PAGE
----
Close this window
This is a guest blog by Darian Rodriguez Heyman. You can read more about him in the short bio at the end of this piece.
You may not have heard
about Lara Stockman's "25 Days to Make a Difference" blog, or how, after
profiling different nonprofits, random acts of kindness, and community-driven
efforts she mobilized an audience of 25,000 readers after just a few
weeks. So what, you may ask? Well, when it all began she was just only ten
The point is that social media is the great equalizer. Gone are the days of the megaphone-the era of
the top-down broadcast approach to big advertising is slowly fading away, as
evidenced by the fact that more people saw Volkswagen's Darth Vader commercial on YouTube than at the Superbowl, by a longshot.
But more to the point,
what are the implications for nonprofits, and how can social change
organizations harness the viral marketing potential that draws so many causes
and companies online?
Recently I've written
about what I call the "Kevin Bacon effect" and what I consider to be the "Two
Keys to Social Media Marketing Success" - see Katya's Non-Profit Marketing Blog and the Huffington Post, respectively. But given
TechSoup's focus and audience, I thought I'd dig into something a bit sexier:
I've been traveling
around the country with our Social Media for Nonprofits conference series (coming to San Francisco on
11/4 with TechSoup's Marnie Webb
keynoting, Atlanta on 11/17, and NYC on 1/30/12 - save $20 with "TechSoup" code) and promoting my new book, Nonprofit
Management 101. I've heard
leading thinkers like Beth Kanter, Geoff Livingston, and Guy Kawasaki provide nonprofit execs with practical tips and tools-actionable
insights nonprofits can use immediately to raise more money online, market
their organizations, and affect policy.
One thing that I find
not enough folks talk about on stage is the integral role that data plays in
online marketing efforts, and in particular the three ways that the nature of
accountability fundamentally changes once you get on the web.
Online, accountability is complete, direct, and immediate. Indulge
Think back to those
megaphone guys: Coca-Cola, Visa, you name it. When they get ready to run that Superbowl, World Cup, or Olympics ad,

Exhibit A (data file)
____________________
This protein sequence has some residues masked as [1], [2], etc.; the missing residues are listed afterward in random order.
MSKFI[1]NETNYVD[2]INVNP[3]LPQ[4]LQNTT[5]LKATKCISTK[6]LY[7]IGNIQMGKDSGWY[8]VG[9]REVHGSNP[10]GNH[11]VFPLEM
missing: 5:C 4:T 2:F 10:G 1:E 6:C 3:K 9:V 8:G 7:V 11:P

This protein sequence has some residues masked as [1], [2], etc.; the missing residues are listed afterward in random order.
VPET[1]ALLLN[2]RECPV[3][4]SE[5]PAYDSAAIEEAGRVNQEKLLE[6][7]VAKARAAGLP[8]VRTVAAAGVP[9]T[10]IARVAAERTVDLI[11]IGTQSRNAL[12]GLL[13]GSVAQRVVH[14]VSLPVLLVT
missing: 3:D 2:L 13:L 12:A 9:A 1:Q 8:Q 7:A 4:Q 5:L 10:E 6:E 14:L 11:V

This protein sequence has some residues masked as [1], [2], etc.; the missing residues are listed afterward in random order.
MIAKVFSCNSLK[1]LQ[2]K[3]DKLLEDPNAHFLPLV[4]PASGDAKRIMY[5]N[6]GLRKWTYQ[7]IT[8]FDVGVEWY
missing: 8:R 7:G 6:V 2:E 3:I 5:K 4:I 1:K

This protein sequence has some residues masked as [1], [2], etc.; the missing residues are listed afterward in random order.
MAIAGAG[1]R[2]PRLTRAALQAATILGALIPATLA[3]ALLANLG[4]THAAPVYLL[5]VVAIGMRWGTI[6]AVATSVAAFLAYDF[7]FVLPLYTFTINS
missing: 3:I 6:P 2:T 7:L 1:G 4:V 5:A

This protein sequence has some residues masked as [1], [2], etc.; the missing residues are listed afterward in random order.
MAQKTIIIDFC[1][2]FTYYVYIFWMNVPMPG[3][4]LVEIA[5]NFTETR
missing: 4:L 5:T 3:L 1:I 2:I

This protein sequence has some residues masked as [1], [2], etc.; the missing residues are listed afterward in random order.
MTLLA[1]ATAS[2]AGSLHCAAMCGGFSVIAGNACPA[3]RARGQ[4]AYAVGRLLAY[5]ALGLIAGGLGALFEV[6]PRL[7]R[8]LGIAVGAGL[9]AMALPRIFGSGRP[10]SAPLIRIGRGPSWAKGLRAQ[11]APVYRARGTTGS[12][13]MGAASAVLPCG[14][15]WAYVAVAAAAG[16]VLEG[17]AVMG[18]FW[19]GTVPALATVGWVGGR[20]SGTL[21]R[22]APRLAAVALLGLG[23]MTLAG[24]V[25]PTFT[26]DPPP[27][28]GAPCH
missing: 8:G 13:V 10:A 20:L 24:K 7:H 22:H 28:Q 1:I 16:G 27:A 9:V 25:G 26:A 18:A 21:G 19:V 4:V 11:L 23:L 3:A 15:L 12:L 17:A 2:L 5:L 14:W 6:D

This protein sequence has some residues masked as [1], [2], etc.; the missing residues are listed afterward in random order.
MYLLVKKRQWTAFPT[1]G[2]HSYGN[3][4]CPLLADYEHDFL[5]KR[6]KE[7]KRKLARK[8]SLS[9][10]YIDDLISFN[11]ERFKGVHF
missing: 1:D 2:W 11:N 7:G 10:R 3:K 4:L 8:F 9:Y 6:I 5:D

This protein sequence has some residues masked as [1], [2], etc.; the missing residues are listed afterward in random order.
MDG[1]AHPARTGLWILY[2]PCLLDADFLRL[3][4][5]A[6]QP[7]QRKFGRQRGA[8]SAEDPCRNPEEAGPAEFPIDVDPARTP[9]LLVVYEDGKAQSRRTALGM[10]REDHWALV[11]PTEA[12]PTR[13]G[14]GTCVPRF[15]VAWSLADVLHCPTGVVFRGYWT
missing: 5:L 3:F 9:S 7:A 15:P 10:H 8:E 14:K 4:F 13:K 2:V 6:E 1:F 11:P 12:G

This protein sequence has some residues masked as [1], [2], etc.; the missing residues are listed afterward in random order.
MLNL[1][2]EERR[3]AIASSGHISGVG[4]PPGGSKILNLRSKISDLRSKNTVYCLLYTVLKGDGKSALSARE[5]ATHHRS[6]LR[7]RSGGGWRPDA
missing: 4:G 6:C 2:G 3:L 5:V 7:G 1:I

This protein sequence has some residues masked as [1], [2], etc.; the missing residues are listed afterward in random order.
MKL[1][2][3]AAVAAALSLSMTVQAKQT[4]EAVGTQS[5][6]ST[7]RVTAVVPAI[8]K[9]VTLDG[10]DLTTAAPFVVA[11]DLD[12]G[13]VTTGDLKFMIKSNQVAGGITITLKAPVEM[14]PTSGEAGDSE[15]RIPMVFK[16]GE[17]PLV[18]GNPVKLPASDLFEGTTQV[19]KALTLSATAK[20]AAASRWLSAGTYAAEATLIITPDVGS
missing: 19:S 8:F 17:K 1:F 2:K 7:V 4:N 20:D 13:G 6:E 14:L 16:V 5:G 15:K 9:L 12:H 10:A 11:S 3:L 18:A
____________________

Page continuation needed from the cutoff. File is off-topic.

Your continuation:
they want to make sure they get the best, most compelling commercial in front
of those millions of eyeballs.
So what do they do? Focus groups. They ask people what they think
they'd do after seeing this ad vs. that one (FYI, Shakespeare invented the word
"advertisement" from the Latin ad verto,
or to "turn towards).
And how many people form
their "representative sample"? A couple
hundred, if they're lucky and well resourced.
And finally, how long
will it take them to crunch the numbers and turn data into knowledge that can
drive decisions? Weeks, if not months.
Oy, what a mess!
Now let's compare and
contrast the difference when a marketer, any
marketer, goes online and leverages free and simple tools like Google
Analytics, which any nonprofit can get for free.
In short, online you can
easily look at what the entire audience reached ("complete") actually does ("direct")
in real time ("immediate"). This
enables savvy marketers (yes, that includes nonprofits!) unparalleled
flexibility to test campaigns, creative, messaging, and imagery-something that
any cause or company needs to take full advantage of, especially in a down
The online fundraising
experts at Network for Good recently turned their donate button from gray to red and immediately
saw a 30% increase in donations. Just think about how that impacts their ability
to serve the community.
So instead of taking a
"spray and pray" approach to your next campaign, carve out a few small slices
of your mailing list, try out a few different subject lines, photos, lengths,
and layouts, and go beyond guessing and work
with what works. Whether it's your
next newsletter, the color and design of your donate button, or the copy you
use to describe your efforts in the search engines. The key to success is
strategize, test, and optimize.
Then it's time to break
out your own personal megaphone and go as big as you can.
five years of service, Darian recently stepped down as Executive Director of Craigslist Foundation. While there, he
helped launch Nonprofit Boot Camp,
the Environmental Nonprofit Network, and the Next Generation
Leadership Forum. He recently launched the nationwide Social Media for Nonprofits conference series and his new book, Nonprofit Management
101: A Complete and Practical Guide for Leaders and Professionals, includes practical
tips and tools from 50 recognized experts across 35 topics. He is a public speaker, executive coach, and
consultant, as well as a guest blogger for the Huffington Post and producer of the Advancing Social Impact blog
on Skoll Foundation's Social Edge. Follow
Darian Rodriguez Heyman on Twitter at www.twitter.com/@dheyman.
Becky Wiegand is the Interactive Events Producer at TechSoup.org
@bajeckabean on Twitter